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European Carbon Dioxide Capture and Storage Laboratory Infrastructure

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Promoting European leadership in CCS technology

A project to establish a distributed world-class lab network will help Europe become a leading light in CCS research, opening up new commercial opportunities and providing a coordinated effort to tackling climate change.


While global demand for 'Carbon capture storage' (CCS) continues to grow, further development is urgently needed if this technology is to become viable and cost-effective. To this end, the ambitious EU-funded ECCSEL (European Carbon Dioxide Capture and Storage Laboratory Infrastructure) project aims to establish European leadership in the field by developing world class distributed lab infrastructure, accessible for industry and research. The project has created partnerships in order to avoid duplication and streamline joint funding for new research facilities across Europe. Opening up research potential ‘As a facilitator of world-class CCS research, ECCSEL will be able to engage with the European research community and other knowledge providers to offer expertise, advanced laboratories and test sites,’ explains ECCSEL project director Sverre Quale from the Norwegian University of Science and Technology (NTNU). ‘This is not something that would be possible by a single nation working alone.’ ECCSEL has since been transformed into a permanent European legal entity called ERIC (European Research Infrastructure Consortium). There is a main hub with national nodes, with around 50 distributed world-class laboratories and test pilots integrated into the structure. Completed and / or approved common investment plans total nearly EUR 90 million. The lab infrastructure, which currently connects nine countries, will encourage the development of commercial CCS applications to come out of Europe. For example, engineering companies and technology providers will be able to promote latest innovations and solutions to prospective partners, while plant owners and industrial partners will find it easier to invest in state-of-the-art CCS technologies. ‘ECCSEL ERIC will also ensure that facilities required for conducting research in priority areas are available for the international research community,’ adds Quale. ‘By doing this, ECCSEL ERIC will contribute to pushing technological development beyond the current state-of-the-art, thereby accelerating the commercialisation and deployment of CCS.’ Environmental leadership In addition to representing an economic opportunity for European business, CCS is also an emerging technology of geopolitical importance. ‘In order to meet the 2°C scenario of the IEA (International Energy Agency) and the Paris Agreement (1.5°C), CCS must be developed and deployed within a decade,’ says Quale. In its most recent roadmap, the IEA provides advice on how CCS should be applied in various regions through to 2030 and 2050, while emphasising the importance of employing CCS extensively in power generation and industry sectors. ‘In a European context, this means that aggregated CO2 amounts of 1.8 Gt until 2030 and 12.2 Gt until 2050 need to be captured and stored, taking into account expected growing demands. According to the IEA, 40 % of these emission cuts must take place in European industry. The challenges of climate change and the corresponding need for CCS research, innovation, technology development, testing and verification cannot be met by today’s individually based research laboratories alone.’ As a result, the need for upgraded and new CCS research facilities has been widely recognised among stakeholders across Europe. This has been expressed through platforms such as the Zero Emissions Platform (ZEP) and the European Energy Research Alliance on CCS (EERA-CCS), and will now be realised through ECCSEL. ‘Ultimately, our hope is that we will fulfil our vision, which is to enable low to zero CO2 emissions from industry and power generation in Europe, and to contribute strongly in combating climate change,’ concludes Quale.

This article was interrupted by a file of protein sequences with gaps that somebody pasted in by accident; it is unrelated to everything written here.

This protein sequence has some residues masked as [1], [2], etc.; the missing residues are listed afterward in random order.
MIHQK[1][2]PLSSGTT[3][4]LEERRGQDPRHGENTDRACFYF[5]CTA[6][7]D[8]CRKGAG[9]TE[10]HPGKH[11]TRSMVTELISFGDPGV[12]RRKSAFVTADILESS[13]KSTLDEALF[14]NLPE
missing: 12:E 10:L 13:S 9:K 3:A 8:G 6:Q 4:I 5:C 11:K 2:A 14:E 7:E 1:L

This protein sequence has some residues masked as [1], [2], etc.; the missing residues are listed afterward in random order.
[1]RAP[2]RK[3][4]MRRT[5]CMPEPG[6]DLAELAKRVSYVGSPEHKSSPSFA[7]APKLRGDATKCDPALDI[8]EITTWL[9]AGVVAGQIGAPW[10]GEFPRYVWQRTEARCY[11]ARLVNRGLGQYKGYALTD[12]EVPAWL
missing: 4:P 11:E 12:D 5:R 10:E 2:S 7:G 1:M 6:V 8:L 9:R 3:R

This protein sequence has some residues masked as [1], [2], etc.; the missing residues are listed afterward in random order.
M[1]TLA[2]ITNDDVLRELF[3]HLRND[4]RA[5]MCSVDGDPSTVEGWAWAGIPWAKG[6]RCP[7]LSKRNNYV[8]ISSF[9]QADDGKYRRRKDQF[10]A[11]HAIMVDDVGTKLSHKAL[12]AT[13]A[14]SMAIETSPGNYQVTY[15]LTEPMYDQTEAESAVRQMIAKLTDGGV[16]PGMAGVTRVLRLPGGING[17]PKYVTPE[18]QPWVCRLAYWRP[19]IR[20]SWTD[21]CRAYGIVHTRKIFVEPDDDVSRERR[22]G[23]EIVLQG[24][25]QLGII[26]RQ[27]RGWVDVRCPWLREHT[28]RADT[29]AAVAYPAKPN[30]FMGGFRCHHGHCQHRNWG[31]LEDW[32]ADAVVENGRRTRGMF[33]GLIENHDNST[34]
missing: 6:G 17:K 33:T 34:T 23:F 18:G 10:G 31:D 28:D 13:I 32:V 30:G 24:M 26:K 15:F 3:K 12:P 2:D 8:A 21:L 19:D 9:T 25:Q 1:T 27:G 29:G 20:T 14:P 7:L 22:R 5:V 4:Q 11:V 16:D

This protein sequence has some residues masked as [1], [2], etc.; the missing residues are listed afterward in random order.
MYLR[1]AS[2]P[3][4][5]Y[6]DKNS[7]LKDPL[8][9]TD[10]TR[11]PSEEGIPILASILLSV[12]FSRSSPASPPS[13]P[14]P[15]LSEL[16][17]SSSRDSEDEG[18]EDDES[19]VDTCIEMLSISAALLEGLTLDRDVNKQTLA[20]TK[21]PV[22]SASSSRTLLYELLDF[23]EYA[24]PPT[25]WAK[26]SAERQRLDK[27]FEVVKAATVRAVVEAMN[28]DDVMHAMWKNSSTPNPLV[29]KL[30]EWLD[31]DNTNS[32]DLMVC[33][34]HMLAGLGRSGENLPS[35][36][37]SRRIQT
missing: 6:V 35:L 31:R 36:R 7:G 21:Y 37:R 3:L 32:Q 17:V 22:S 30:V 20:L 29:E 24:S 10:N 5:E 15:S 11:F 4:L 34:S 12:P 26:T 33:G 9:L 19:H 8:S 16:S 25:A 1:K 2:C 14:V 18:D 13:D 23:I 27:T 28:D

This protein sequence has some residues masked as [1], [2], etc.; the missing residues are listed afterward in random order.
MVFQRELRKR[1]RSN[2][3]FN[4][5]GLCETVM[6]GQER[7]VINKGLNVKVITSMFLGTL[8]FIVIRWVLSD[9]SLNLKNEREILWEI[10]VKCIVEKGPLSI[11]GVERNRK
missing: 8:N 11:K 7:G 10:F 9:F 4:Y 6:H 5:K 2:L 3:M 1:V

Carbon, CCS, ECCSEL, ERIC, climate change, IEA, CO2

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